With apologies to Rod Stewart and Cat Stevens who wrote the song — The First Cut is the Deepest but in a woodworkers point of view, the first cuts are the hardest! As you know, I just bought quite a lot of 8/4 Genuine Mahogany for this personal project. If you read the previous post about this it is inspired by Dr. White’s Chest, a popular item in the Thos Moser line of furniture. If you’re familiar with that piece you’ll notice I’ve thrown in my own design twists and am now faced with the challenge of bringing this from my mind and paper to a three dimensional, piece of furniture. I haven’t come across anything like this in my research so either the techniques I’m thinking of using to create this are revolutionary or have been tried before unsuccessfully! The main area of concern is the small, three tiered drawer section in the middle of the piece. The joinery there is tricky as is the area below the door separating the larger, bottom drawers from the rest of the piece. On paper things are looking doable so I’m proceeding cautiously and really thinking through the entire project of this piece.
The first step was to double check the cutting list I used when I selected the lumber at Woodworkers Source in Phoenix. Good thing too because an error was made in my thinking there when I found this beautiful piece that was more than 15″ wide. Initially I thought this could be resawn into three 5/8″ thick pieces for the panels. Driving home I realized that my bandsaw has a capacity of 12″ so there went that thought! After much head scratching I finally came up with a process to use that piece to it’s best advantage. Matching the grain pattern for the side panels will be a challenge since each 8/4 piece will be resawn into three pieces. This makes the book match interesting and hopefully I’ll be able to come up with a good match. The door panels will come from a single board and book matched the traditional way. Can’t wait to see these since this particular piece of Mahogany has some birds eye figuration to it — haven’t seen that before!
The work started with planing a square edge and then re-sawing the pieces as needed. The blade used is a 1/2″ Wood Slicer from Highland Woodworking. Although you can’t see it in this picture there is an auxiliary fence made out of a piece of MDF attached to the stock fence of the bandsaw. I’ve found that once you adjust the stock fence for drift it works well, why pay a ton of money for an aftermarket one when this can be adjusted to suit your needs? Here’s where working in a “hybrid” manner is an advantage. After squaring an edge with a #7 Jointer Plane each of the 8/4 pieces were run through the bandsaw.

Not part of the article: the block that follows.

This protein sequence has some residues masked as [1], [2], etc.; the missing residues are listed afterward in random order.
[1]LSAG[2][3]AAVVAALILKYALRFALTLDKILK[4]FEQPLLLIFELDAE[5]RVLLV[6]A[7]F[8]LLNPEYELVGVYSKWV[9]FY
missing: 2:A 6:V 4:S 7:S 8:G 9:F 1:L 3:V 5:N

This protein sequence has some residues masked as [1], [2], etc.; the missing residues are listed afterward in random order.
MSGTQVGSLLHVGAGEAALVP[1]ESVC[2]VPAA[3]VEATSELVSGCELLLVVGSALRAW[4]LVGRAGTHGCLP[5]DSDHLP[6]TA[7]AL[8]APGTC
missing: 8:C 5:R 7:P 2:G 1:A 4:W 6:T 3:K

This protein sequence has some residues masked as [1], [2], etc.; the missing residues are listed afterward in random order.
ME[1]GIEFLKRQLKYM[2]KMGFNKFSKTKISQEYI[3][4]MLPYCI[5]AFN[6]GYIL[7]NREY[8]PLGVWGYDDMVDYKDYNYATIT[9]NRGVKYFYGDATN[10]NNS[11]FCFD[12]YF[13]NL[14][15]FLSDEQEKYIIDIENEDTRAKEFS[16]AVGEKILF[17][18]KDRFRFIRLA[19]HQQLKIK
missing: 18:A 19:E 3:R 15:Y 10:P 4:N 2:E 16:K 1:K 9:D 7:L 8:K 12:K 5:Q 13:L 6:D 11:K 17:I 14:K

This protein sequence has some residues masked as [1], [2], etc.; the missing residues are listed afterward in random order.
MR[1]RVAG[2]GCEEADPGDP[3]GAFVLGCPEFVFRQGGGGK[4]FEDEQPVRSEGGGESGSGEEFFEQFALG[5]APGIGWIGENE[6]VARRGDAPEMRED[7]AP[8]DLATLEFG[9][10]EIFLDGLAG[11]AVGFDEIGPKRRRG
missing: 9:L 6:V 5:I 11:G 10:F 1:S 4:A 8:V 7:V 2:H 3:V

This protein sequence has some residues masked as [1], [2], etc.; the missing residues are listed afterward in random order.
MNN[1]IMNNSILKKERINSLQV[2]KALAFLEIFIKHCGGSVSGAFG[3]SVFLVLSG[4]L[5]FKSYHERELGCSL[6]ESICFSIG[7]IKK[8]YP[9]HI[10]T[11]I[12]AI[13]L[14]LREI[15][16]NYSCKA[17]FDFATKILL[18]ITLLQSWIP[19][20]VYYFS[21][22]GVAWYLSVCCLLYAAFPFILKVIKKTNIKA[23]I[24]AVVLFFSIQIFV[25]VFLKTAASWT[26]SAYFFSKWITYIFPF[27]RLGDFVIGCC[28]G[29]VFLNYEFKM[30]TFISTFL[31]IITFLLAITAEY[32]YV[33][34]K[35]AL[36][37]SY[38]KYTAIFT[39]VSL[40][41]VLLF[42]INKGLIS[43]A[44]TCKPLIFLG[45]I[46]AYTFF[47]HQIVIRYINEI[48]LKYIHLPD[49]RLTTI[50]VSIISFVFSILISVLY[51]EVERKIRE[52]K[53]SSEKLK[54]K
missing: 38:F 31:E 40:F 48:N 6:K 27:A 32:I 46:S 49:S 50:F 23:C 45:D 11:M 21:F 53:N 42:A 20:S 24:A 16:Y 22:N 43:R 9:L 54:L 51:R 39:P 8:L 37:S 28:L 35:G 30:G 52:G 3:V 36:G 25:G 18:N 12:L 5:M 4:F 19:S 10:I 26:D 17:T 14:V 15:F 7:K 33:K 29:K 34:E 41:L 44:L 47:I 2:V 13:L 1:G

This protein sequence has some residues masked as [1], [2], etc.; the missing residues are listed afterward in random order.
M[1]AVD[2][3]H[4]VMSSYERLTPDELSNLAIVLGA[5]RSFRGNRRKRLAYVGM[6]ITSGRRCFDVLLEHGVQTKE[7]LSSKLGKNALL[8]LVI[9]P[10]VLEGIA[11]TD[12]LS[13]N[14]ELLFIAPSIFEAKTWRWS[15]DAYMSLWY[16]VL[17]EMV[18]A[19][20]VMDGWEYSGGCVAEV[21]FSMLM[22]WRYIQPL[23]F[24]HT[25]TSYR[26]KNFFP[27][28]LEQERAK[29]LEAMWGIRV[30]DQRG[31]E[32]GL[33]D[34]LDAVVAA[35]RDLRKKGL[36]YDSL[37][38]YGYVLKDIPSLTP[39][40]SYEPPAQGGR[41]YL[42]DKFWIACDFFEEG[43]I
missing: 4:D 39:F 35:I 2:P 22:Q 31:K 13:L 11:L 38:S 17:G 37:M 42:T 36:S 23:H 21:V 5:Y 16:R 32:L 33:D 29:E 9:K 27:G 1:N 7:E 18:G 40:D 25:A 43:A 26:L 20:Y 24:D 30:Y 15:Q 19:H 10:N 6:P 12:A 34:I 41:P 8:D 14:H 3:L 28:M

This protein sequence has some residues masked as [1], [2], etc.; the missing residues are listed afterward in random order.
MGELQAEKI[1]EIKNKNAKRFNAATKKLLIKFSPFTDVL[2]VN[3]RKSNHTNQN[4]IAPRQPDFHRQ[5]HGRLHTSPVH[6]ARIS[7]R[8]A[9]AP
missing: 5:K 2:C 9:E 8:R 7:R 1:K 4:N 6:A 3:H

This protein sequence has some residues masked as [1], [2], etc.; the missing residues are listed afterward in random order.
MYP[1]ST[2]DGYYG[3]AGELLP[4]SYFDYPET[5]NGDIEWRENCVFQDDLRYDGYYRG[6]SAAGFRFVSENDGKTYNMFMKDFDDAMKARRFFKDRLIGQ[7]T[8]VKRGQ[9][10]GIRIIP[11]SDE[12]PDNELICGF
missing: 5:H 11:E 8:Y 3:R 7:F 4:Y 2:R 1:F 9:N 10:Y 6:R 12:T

For the side panels this piece was about 5/8″ thick, the remaining piece was then run through the planer to smooth out that face. Now that piece was once again resawn to yield the 3 pieces. These will be stickered to stabilize the wood and (fingers crossed!) not too much warping, twisting, or other nasty changes will take place in them. The plan is to see what type of changes do take place and then flatten them as needed with hand planes. The panels will end up being about 17″ wide which is too wide for my planer so all leveling will be done by hand for the side panels of the armoire. The door panels are about 13″ wide so these were resawn and book matched from one, 6 1/2″ wide piece.
The thickness of the 8/4 stock is 1 13/16″ so I’d like to yield around 1 5/8″ for the posts. The first part of this process was using dividers to step off the width of these parts. After ripping these pieces down they too were stickered to let nature take it’s course. The project will need 2 posts at 6’at the right side, 2 more at about 4′ for the center and then the other end needs 2 at about 5′. The other materials that were cut to rough dimensions were the drawer dividers. You may notice in the drawing that they increase in thickness as they go from top to bottom. I’ve planned them out as 7/8″ for the upper drawers then 1 1/8″ for the middle and 1 5/8″ for the bottom.
As with any new work there will be challenges and no doubt some unforeseen problems as this piece takes place. That’s what makes things interesting and challenging — why do the same thing all of the time; I prefer the risk and excitement of the unknown! Diane was said that when she works on a painting she will work until she runs into a problem, overcome that one and then work to the next problem. Of course, it’s much easier to remove and change paint then it is to stretch a board because you cut it too short but that’s okay, it’s her philosophy I like. At the end of the day, this is what the shop looked like with all of the materials for the panels and frame resawn, stickered, and ready for the next steps.